By Atom Markarian
Armenian prosecutors have joined parliament speaker Artur Baghdasarian in challenging the integrity of the government’s privatization policies, saying they have inflicted “considerable damage” on the state.
In a report to the National Assembly made public by Baghdasarian’s office on Wednesday, the Office of the Prosecutor-General said the privatization of a large part of Armenian state assets from 2001-2004 was carried out in violation of a government directive that was meant to make the process transparent and competitive.
The directive adopted in 1994 mandated the holding of open auctions for all state-owned enterprises and real buildings put up for sale. According to the report, only 85 of 206 entities privatized during that period were auctioned off by the Department on State Property Management.
The prosecutors, who investigated the process at the request of the Armenian parliament’s Audit Chamber controlled by Baghdasarian, found that the rest of them were “arbitrarily” sold off at knock-down prices that were well below their value estimated by the government agency.
The report released by the parliamentary press service cited over a dozen allegedly shady transactions. In one such example, a big hotel not far from central Yerevan was privatized without an auction in 2002 for just $25,000. The prosecutors estimate the resulting “damage” to the state at $355,000.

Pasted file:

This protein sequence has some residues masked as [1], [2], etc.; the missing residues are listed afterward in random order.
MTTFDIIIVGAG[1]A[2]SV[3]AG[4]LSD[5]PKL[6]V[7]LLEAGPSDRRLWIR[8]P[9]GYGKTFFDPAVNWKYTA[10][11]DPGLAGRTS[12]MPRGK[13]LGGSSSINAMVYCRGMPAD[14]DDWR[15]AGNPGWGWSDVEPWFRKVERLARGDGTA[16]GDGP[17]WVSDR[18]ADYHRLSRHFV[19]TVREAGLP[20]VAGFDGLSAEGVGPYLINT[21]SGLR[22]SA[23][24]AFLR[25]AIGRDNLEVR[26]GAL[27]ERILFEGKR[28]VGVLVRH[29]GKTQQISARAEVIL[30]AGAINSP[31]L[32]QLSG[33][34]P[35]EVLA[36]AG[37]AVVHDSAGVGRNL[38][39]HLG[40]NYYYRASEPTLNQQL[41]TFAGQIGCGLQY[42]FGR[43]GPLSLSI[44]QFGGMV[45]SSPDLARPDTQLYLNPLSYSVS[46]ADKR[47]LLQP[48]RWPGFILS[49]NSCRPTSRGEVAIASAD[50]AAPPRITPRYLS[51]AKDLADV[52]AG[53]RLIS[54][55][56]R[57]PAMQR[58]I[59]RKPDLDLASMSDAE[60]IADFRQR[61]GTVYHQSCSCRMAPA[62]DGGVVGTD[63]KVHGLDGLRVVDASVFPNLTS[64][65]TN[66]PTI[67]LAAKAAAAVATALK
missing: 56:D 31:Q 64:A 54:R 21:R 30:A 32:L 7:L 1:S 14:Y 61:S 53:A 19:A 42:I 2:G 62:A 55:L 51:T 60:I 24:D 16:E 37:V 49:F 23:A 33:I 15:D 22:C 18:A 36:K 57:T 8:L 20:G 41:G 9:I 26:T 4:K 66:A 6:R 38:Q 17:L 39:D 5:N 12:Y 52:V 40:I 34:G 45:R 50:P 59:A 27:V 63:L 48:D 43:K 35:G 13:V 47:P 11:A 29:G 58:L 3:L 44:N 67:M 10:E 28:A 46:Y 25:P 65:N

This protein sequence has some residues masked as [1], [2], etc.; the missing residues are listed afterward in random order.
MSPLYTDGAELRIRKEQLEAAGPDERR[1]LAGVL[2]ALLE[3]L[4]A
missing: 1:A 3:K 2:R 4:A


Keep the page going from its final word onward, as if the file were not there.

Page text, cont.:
“As a rule, draft [privatization] decisions submitted to the government of the Republic of Armenia for approval had a personalized character, reflecting the interests of certain individuals,” said the report. Officials at the Department on State Property Management questioned by prosecutors failed to provide a “clear explanation” of this policy, it added.
The head of the department, Karine Kirakosian, denied any wrongdoing, insisting that decisions taken by the privatization agency did not breach any laws or government regulations. “The economic situation in 2001, 2002, 2003 and 2004 was different from the economic situation existing in 2006,” Kirakosian told RFE/RL. “So we can’t apply the existing market prices to deals cut several years ago.”
While strongly questioning the legality of the process, the prosecutors’ report did not speak of criminal proceedings launched against any of the officials involved in the long-running sale of state property in Armenia.
Still, it came as a further embarrassment for Prime Minister Andranik Markarian whose government’s report on the 2001-2004 privatization was publicly attacked by Baghdasarian and his loyalists in parliament last week. They implicitly accused the government of corruption, a charge angrily denied by Markarian and lawmakers representing his Republican Party of Armenia (HHK).
(Photolur photo: Prosecutor-General Aghvan Hovsepian.)